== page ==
Sweet treats for sellers
HOME sellers are being rewarded with prices well above reserve as low listing volumes funnel large groups of buyers into contention for the same properties.
Only 440 homes went under the hammer yesterday — about a fifth less than over the same weekend last year and well below the longterm trend for sales volumes at this time of the year. The conditions encouraged particularly aggressive bidding in the inner west, where a two-bedroom house on Roberts St in Camperdown sold under the hammer for $1,667,000.
The price was $217,000 over the reserve and about $450,000 above the original price guide, which was increased prior to the auction due to unexpectedly high interest from buyers, according to selling agent Nicholas Viewey.
The Viewey Real Estate principal showed more than 150 groups of keen buyers through the home in the lead-up to the auction and issued 40 contracts of sale. Buyer turnout at the open for inspections was so high it encouraged a group of neighbourhood kids to set up a lemonade and cake stand at the auction, complete with a wooden cash register. The $3 treats on offer included home-baked brownies and muffins.
The parents of children Scarlett Ryan, 5, Charlee Potter, 9, and Reghan Potter, 5, joked that the money would be going into a fund for the children so they could save home deposits.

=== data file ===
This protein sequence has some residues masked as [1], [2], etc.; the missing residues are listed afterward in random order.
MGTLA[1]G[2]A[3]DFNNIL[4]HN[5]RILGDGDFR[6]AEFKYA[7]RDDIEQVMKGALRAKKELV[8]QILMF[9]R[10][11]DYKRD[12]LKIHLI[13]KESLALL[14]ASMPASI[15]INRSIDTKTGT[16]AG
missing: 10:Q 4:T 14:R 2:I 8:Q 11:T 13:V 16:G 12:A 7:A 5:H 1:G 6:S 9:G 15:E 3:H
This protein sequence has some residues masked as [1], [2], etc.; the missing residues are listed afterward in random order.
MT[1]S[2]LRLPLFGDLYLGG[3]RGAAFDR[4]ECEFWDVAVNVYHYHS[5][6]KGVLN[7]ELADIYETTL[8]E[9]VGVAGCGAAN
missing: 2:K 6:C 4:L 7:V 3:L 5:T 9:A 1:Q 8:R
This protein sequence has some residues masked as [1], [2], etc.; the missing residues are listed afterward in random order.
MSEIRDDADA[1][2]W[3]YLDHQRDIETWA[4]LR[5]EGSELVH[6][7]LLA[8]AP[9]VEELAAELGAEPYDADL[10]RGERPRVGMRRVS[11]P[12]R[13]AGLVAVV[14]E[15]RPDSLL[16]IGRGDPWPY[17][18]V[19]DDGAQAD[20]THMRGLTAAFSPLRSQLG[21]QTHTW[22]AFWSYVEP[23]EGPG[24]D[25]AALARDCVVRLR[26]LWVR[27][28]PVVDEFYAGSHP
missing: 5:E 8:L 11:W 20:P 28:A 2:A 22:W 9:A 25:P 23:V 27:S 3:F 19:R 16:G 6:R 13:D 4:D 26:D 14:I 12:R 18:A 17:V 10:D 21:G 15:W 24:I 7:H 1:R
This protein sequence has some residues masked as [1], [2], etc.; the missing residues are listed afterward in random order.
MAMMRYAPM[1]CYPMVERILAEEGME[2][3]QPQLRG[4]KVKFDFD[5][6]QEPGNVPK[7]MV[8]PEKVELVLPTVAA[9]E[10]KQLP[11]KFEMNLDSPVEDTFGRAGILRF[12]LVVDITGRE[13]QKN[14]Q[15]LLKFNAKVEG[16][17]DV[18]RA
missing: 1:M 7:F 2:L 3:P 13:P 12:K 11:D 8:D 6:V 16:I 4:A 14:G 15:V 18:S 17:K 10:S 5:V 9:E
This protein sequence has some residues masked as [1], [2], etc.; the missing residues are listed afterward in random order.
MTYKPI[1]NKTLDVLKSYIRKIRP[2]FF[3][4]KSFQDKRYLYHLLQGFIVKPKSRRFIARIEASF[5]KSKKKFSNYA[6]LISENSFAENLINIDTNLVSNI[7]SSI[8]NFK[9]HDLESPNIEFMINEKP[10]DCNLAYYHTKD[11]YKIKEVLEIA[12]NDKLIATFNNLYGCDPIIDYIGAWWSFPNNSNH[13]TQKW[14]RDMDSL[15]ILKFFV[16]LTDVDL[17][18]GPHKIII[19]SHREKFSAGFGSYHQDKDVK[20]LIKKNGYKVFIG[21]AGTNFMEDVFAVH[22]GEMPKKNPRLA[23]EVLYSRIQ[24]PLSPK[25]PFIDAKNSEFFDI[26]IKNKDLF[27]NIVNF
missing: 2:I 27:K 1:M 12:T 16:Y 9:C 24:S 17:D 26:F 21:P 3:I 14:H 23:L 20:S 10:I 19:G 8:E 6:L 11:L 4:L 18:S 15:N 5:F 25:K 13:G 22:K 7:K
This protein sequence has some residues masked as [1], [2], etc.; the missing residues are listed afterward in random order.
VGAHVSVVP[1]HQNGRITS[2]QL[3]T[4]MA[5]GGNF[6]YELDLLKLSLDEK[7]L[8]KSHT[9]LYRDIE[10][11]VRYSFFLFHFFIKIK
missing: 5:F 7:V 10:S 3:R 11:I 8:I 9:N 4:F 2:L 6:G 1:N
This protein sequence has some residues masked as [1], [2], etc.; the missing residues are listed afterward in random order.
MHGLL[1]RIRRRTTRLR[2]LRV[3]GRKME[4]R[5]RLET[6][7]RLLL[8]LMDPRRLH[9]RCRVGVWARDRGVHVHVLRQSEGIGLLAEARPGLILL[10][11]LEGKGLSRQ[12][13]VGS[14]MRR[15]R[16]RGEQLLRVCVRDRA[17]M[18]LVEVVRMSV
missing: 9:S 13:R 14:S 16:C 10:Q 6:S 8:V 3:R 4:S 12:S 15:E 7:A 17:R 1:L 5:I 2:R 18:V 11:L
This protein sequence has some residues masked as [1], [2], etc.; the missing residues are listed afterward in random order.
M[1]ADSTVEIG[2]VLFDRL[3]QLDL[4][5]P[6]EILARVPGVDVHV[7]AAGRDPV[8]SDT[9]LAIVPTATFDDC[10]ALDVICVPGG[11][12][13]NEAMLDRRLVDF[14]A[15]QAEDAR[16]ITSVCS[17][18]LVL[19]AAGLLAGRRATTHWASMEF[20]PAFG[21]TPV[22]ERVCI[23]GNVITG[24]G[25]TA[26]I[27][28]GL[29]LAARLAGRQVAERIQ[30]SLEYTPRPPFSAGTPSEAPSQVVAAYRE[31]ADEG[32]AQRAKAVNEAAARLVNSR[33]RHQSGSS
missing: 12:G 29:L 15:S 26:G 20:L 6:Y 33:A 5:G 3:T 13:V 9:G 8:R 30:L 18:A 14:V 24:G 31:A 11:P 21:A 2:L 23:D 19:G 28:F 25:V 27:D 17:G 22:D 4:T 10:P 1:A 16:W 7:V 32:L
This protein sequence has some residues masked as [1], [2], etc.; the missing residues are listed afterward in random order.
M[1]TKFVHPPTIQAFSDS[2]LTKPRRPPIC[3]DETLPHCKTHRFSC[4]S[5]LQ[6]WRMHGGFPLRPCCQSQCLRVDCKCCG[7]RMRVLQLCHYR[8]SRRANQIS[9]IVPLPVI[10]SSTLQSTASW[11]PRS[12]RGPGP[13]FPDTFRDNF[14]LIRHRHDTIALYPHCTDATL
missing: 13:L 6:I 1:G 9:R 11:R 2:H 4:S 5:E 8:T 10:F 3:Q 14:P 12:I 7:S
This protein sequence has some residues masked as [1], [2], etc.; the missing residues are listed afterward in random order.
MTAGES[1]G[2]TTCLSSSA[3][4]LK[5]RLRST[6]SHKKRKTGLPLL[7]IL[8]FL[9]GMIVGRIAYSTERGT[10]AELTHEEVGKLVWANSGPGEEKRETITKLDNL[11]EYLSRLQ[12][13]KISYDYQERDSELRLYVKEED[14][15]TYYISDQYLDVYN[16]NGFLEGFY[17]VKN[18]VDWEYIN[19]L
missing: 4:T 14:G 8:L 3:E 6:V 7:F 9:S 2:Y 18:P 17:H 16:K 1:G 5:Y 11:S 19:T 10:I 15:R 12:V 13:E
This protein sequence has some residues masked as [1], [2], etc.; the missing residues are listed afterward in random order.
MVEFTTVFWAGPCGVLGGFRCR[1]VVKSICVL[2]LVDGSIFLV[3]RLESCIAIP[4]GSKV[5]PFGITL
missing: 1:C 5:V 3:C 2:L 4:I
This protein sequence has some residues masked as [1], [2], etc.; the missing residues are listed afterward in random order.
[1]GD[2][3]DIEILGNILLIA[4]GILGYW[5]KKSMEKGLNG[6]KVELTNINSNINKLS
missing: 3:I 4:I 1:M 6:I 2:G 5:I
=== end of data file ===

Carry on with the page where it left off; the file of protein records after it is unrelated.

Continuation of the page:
There were plenty of potential customers at the auction, including 13 registered bidders and a crowd of about 70 onlookers straddled on both sides of the street.
Auctioneer Ricky Briggs received an opening bid of $1.4 million and the offers quickly surpassed $1.6 million as eight of the registered buyers threw their hands up to bid.
The eventual buyers were a couple who had been unlucky bidders at five previous auctions. Their final offer of $1.667 million was met with cheers from the crowd and a free cup of lemonade.
Buyer Jaye O’Dwyer said it was a relief to finally end their property search. “We had been living overseas and then with my mother-inlaw for a year so it was time for us to buy,” he said, adding that they had originally been seeking out homes on the lower north shore but decided to scale down their budget and change to the inner west. “(The price) was still way more than we expected,” Mr O’Dwyer said.
In Lilyfield, a two-bedroom house sold for $1.301 million, roughly $100,000 above the price guide, in tragic circumstances.
Both owners of the property at 178 Lilyfield Rd passed away during the marketing campaign. Their deaths occurred within two days of each other.
Auctioneer Damien Cooley received an opening bid of $1 million and there were 50 bids placed from 11 registered bidders.
Scarlett Ryan, Charlee and Reghan Potter and (below) Jaye O’Dwyer and mother-in-law Lisa at the Roberts St house. Picture: David Swift